Monthly Archives: April 2016

Where I’ve been…

You would think that an illness would give you time to catch up on your TBR pile.  Unfortunately not for me.  My body decided that the chicken pox virus wasn’t done with me yet and I now have shingles.  Friends and family tease because I’m not yet in the typical age group of people who usually develop shingles, yet here I am!

Due to the absolute misery I’m current in along with getting ready for graduation and then a visit from my in-laws, I’m behind.  It doesn’t help that I’m currently reading two long books!

Hopefully I will have a new review up next week.  Until then…send me lots of healing thoughts!

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Review: Still Alice by Lisa Genova

5 Stars

It’s not often that I will give a book 5 stars.  It takes a lot for me to hand out that extra star that takes a book from being really good to one that I not only liked but wanted to read again almost immediately.  I would heartily recommend this book to everyone, especially those of us who have been touched by Alzheimer’s Disease, whether a friend, family member or other loved one.  A glimpse for those of us who don’t have the disease to see into the mind of someone who does.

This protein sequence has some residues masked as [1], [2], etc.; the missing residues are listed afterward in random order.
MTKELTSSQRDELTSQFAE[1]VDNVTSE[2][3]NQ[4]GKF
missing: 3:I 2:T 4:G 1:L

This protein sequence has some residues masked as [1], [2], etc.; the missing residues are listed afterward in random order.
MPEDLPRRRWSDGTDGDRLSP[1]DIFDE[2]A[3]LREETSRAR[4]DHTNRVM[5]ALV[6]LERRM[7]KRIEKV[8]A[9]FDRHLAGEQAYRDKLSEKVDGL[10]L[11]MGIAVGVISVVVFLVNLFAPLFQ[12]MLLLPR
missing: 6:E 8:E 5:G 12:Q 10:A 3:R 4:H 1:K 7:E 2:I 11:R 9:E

Dr. Alice Howland is a renowned psychologist, an expert in linguistics and teaches at Harvard.  She has written a book with her scientist husband and has three children.  She has the ideal life.  Alice is getting ready celebrate her fiftieth birthday when her world starts to unravel.  She begins to forget small things here and there, but doesn’t worry.  She chalks it up to menopause.  But then she gets disorientated in an area that she’s walked daily for over twenty-five years.  She doesn’t know where she is and nothing clicks, nothing looks familiar.  Alice knows that it’s time to talk to a doctor.